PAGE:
How many times round the world is a light year?

This question was inspired by a student in one of my lessons on Standard Form*. He asked "how far around the world would I have to go before I travelled a light year?"


To make this simple, and because we're only looking for a ball-park figure, I'm going to use heavily rounded numbers in this post!


What is a light year?
See this post for a slightly more in-depth look at what a light year is, but a light year is a unit of distance that equates to about  9.5 x 1015 metres.

That's a '95' with fourteen zeroes after it: 9,500,000,000,000,000 metres, or nine-and-a-half quadrillion metres.

I've tried to give that number some context or clarity by stating it in different ways, but in reality it probably doesn't mean much to you: it sure as hell doesn't to me. It's just too big. In the post linked to at the beginning of this section I offered some further examples, but they all use other units that are far too big to comprehend. So lets try bringing it down to size a bit: if we look at it in kilometres, it's only a paltry 9,500,000,000,000 (nine-and-a-half trillion) of those. The image above (Credit: NASA/CXC/SAO) is of Proxima Centauri, the closest star (other than the Sun) to Earth, which is about four light years away.


How far is it around the world?
Earth's radius (the distance from its centre to the crust) is, on average, a bit less than 6,500 km. If we assume that the Earth is a perfect sphere we can use that trusty formula from GCSE maths, C = 2 x π x r to find the distance around its equator, where r = radius of the Earth: 2 x π x 6,500 = 40,000 km (ish).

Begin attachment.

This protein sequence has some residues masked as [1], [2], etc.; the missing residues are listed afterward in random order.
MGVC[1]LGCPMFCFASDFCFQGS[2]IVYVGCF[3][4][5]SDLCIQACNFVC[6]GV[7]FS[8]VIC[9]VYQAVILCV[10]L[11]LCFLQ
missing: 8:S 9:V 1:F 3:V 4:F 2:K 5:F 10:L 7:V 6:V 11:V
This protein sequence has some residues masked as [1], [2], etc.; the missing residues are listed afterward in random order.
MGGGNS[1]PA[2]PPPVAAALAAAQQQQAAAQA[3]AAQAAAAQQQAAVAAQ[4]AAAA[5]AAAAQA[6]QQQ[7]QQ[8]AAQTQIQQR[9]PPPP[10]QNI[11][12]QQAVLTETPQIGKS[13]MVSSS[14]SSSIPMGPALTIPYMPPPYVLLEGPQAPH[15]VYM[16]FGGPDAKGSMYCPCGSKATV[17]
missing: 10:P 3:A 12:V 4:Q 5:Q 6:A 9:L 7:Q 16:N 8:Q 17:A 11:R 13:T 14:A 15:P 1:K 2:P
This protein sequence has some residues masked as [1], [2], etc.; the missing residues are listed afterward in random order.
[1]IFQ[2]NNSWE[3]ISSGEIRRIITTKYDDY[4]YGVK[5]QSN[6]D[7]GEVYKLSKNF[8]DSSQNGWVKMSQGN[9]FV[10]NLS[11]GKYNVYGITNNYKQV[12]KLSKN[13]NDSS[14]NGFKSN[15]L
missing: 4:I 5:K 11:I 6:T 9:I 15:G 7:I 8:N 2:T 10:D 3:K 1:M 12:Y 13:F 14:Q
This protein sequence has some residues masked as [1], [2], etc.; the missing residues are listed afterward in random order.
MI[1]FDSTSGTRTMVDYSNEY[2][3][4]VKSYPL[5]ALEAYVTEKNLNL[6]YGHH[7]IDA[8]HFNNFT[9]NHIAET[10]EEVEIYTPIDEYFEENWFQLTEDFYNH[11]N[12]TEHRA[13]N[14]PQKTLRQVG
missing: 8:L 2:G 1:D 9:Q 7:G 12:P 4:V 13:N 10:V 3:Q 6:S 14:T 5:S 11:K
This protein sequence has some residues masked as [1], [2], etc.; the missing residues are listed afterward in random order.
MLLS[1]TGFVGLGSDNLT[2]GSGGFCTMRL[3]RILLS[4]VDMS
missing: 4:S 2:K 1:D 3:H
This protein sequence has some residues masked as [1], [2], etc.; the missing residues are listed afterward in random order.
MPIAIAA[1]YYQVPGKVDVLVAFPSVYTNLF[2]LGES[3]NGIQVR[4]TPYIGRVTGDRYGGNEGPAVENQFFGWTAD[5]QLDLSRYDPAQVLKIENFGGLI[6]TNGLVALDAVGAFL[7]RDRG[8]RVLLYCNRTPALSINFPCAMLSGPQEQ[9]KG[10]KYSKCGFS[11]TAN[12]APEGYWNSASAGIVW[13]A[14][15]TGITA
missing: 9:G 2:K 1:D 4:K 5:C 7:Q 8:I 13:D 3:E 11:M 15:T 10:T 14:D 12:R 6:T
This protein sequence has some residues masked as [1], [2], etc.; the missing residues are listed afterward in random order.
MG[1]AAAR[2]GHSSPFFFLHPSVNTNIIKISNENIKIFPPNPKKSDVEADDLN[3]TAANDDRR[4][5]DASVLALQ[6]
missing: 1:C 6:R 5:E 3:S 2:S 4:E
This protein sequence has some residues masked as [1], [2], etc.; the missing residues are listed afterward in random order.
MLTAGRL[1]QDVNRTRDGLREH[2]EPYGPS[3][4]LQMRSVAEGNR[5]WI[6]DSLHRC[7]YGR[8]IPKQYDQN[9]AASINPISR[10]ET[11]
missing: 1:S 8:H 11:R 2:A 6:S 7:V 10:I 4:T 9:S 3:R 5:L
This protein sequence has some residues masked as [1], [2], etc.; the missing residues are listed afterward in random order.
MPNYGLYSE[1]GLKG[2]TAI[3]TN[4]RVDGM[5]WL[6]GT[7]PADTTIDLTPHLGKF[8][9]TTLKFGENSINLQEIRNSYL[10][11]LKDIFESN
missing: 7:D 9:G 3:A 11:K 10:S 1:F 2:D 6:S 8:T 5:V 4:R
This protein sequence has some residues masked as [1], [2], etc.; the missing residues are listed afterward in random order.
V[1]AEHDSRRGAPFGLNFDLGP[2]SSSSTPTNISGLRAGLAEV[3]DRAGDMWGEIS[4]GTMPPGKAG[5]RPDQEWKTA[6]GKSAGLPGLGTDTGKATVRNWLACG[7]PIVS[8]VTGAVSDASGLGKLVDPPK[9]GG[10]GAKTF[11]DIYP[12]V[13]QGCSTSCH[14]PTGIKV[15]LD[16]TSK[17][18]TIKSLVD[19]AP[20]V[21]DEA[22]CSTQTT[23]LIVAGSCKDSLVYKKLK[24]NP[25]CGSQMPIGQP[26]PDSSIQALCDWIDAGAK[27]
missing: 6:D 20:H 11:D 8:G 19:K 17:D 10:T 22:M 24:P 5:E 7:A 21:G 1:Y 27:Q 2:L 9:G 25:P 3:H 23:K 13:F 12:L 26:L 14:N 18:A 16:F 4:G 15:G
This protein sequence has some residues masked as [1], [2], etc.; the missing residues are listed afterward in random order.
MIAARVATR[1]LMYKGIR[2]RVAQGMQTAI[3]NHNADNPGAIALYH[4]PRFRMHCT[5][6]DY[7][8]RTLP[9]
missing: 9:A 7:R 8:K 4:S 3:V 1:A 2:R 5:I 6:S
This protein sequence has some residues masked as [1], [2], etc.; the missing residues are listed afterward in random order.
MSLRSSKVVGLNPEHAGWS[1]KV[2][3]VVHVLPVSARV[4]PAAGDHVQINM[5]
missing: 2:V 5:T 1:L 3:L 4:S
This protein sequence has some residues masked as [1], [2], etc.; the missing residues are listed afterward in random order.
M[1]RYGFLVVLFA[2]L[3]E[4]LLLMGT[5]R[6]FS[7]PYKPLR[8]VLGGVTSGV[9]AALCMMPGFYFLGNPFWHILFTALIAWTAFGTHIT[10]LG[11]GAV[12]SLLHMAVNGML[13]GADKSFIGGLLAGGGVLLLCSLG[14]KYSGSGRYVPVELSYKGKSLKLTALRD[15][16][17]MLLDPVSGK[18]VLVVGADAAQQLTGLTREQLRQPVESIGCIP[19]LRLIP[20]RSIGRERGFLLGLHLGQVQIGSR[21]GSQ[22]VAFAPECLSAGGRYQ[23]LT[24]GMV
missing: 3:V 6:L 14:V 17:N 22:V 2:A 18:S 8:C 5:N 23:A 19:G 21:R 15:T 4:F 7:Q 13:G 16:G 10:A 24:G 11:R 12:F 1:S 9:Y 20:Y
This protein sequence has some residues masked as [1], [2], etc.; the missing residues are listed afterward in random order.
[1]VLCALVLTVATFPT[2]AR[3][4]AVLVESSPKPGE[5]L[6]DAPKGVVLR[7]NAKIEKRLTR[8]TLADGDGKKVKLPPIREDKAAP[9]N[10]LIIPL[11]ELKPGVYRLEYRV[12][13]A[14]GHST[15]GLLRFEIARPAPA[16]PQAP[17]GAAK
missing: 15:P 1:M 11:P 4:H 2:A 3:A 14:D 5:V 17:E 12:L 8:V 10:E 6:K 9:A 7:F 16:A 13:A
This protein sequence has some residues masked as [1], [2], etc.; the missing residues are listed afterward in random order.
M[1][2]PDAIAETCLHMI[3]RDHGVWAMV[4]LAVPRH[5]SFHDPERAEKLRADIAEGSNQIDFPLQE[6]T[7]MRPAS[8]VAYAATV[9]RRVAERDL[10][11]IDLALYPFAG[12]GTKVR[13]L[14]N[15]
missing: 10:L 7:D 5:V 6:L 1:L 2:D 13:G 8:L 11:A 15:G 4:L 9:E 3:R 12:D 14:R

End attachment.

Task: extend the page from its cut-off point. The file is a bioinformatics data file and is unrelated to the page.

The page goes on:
So how many times would we have to travel around the world before we could say we'd travelled a light year?
  • A light year measures around 9,500,000,000,000 km.
  • One trip around the world is about 41,000 km

Divide one by t'other and we'll find out how many times a trip around the world would fit into a light year:

9,500,000,000,000 / 41,000 = 2.31707 x 108

That's about 200,000,000 (two hundred million). So we'd have to book two hundred million round-the-world trips to be able to say that we'd travelled a light year.


I wonder how much that'd cost...




* 'Standard Form' is a way of writing numbers that takes up less space (most of the time). For example, the number 5,000,000,000,000,000,000,000,000 can be written 5 x 1024, which takes up much less space on twitter. If you'd like a better post on Standard Form, you'd be better off asking for one over at MathsQS.

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